In Problems 1-10, use a substitution y=xr to find the general solution to the given equation for x>0.
The general solution to the given equation x2y"(x)+6xy'(x)+6y(x)=0 is y=c1x-2+c2x-3.
In mathematics, a Cauchy problem is one in which the solution to a partial differential equation must satisfy specific constraints specified on a hypersurface in the domain. An initial value problem or a boundary value problem is both examples of Cauchy problems. The equation will be in the form of ax2y"+bxy'+cy=0.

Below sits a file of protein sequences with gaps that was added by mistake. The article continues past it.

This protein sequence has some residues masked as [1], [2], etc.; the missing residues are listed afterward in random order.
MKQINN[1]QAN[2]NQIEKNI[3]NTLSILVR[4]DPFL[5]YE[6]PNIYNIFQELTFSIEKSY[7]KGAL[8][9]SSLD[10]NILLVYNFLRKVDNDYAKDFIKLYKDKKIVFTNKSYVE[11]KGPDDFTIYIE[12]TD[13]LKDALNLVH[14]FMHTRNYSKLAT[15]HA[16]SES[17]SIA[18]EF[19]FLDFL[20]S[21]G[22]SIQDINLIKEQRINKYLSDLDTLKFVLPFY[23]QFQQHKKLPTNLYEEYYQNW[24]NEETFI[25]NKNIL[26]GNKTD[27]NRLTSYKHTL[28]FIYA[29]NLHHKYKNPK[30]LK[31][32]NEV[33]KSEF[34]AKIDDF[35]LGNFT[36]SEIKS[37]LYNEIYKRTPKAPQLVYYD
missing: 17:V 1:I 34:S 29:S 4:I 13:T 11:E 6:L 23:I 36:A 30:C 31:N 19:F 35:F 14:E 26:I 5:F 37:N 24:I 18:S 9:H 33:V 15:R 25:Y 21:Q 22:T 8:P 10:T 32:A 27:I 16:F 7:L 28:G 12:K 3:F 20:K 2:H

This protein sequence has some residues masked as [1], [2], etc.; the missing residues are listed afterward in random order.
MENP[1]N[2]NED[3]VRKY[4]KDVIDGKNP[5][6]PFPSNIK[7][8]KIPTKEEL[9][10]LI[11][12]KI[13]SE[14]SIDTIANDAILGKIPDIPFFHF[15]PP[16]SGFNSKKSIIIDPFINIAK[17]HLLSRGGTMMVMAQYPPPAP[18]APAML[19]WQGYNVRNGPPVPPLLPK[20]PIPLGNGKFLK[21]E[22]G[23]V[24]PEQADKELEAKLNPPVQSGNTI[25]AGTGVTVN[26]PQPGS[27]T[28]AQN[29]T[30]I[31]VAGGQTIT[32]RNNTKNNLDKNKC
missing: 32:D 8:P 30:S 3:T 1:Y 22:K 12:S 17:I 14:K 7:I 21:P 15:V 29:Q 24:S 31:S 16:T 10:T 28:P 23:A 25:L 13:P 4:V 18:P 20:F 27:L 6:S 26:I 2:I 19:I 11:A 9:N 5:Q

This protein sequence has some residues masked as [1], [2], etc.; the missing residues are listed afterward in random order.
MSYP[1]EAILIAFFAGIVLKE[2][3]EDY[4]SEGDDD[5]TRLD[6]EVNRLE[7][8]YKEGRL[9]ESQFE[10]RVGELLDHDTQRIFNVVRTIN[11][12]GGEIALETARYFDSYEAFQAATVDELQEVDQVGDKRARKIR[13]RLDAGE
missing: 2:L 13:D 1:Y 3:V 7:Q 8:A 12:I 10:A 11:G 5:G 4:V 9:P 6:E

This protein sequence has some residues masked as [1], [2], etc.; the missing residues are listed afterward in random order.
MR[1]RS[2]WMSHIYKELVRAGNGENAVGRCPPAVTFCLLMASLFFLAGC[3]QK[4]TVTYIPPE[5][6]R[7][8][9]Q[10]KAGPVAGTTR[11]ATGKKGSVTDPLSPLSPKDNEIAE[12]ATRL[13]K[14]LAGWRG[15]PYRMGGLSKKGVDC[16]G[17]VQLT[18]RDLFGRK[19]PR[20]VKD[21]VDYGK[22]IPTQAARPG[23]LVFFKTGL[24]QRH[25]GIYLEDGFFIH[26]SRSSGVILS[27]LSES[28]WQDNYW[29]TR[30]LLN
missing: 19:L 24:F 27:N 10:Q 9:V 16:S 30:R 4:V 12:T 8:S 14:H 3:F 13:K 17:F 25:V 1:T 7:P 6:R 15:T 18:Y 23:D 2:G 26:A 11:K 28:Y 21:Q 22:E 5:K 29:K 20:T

Let L be the differential operator defined by the left hand side of the equation.
By substituting you get,
=(r2-r) xr +6rxr +6xr
Solving the indicial equation.
The two distinct roots are,
There are two linearly independent solutions.
The general solution is y=c1x-2+c2x-3.
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